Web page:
[stextbox id=”info”]When there is a war going on and you hand a gun to a boy, he will learn simply by firing everyday—he learns through practice, not in a school…that’s how I learnt to use my camera, Rafiq Maqbool once said in an interview. A few week ago Maqbool was one of the Pulitizer finalists, a feat no Kashmiri photojournalist has come close to.[/stextbox]
His photo was nominated in the category of “unforgettable images that take viewers to the frontlines of America’s war in Afghanistan”. The photo, taken on June 1, 2009, shows U.S. medical personnel treating an American soldier in the emergency room at the Bagram Air Base hospital in Afghanistan, after the soldier was wounded in a roadside bomb. The conflict-photographer, as Rafiq is referred to in many citations, has been with the international news agency Associated Press (AP) since 2001, and has covered the Afghanistan war since 2003.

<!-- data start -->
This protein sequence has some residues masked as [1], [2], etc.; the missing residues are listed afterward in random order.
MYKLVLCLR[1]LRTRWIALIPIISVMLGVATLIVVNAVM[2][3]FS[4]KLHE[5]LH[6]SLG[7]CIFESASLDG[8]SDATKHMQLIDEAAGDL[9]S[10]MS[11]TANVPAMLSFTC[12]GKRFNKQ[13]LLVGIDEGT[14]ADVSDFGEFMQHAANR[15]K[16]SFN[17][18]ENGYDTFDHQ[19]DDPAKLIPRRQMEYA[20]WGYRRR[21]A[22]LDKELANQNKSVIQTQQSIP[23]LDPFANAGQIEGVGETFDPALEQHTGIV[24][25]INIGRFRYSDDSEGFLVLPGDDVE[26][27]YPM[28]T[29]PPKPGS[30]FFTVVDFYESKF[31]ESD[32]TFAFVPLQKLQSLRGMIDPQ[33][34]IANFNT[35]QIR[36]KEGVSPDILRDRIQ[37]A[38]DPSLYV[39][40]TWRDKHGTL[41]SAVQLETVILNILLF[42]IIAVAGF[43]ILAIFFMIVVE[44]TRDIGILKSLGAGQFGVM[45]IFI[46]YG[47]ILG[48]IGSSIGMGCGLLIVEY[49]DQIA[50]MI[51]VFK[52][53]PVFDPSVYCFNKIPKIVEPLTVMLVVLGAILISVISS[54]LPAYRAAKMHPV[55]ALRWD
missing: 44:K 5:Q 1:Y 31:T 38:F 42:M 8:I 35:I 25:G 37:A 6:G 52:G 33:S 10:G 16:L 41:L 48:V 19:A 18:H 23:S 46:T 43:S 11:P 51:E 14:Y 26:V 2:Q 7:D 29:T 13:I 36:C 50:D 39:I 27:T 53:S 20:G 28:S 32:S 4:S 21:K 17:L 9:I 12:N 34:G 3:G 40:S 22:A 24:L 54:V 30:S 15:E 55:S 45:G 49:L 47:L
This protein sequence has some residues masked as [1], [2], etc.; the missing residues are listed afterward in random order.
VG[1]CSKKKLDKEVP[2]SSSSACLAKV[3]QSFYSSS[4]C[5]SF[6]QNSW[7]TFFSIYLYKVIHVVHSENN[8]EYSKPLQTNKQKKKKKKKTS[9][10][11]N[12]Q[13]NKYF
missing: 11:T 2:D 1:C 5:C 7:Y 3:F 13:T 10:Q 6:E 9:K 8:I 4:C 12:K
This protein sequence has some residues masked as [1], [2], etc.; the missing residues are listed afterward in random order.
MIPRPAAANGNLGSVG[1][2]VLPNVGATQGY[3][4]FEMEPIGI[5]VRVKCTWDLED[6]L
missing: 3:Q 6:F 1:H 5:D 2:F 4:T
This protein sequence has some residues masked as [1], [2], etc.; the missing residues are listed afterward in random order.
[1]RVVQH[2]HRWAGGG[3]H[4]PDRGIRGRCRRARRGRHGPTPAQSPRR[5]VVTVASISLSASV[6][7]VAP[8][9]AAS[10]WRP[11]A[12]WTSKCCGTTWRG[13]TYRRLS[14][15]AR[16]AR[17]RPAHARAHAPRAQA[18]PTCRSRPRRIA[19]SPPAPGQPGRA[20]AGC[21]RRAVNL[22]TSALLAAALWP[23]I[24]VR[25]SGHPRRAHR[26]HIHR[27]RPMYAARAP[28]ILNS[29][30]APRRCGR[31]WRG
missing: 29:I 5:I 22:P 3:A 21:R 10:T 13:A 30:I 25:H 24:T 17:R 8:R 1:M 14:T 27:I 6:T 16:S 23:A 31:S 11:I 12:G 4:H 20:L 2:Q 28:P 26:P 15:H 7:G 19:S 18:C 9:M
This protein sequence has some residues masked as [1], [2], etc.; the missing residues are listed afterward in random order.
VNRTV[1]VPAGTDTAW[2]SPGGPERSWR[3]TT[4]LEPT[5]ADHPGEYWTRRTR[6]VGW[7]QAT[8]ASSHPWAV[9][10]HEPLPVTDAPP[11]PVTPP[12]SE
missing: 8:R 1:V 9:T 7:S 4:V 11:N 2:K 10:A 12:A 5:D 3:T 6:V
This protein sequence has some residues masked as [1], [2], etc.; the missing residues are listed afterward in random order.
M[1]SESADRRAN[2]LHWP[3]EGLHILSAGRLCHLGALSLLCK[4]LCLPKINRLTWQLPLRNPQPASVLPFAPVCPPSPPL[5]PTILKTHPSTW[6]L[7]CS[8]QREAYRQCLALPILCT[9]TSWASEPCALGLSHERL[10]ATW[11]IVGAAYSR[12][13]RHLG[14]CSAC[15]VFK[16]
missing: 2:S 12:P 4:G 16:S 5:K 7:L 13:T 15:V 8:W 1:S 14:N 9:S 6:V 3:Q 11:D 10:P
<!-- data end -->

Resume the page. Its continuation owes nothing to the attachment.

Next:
Born and brought up in Srinagar, 33-year-old Rafiq studied science but did not complete his graduation. He credits his career to his cousin, Mehrajudin, a press photographer, who handed over a camera to him at an early age.
In early nineties Rafiq had a narrow escape from under the gun of a CRPF man in his home during a crackdown. He moved to live with his cousin in Press Colony, when gradually he was exposed to the world of media. A camera in hand, a lot of hits and trials, Maqbool began his journey.
He worked with regional newspapers Kashmir Times, Kashmir Observer and then came a brief stint with international news agency Reuters. In 2001, he joined the AP. He started reporting Afghanistan in 2003.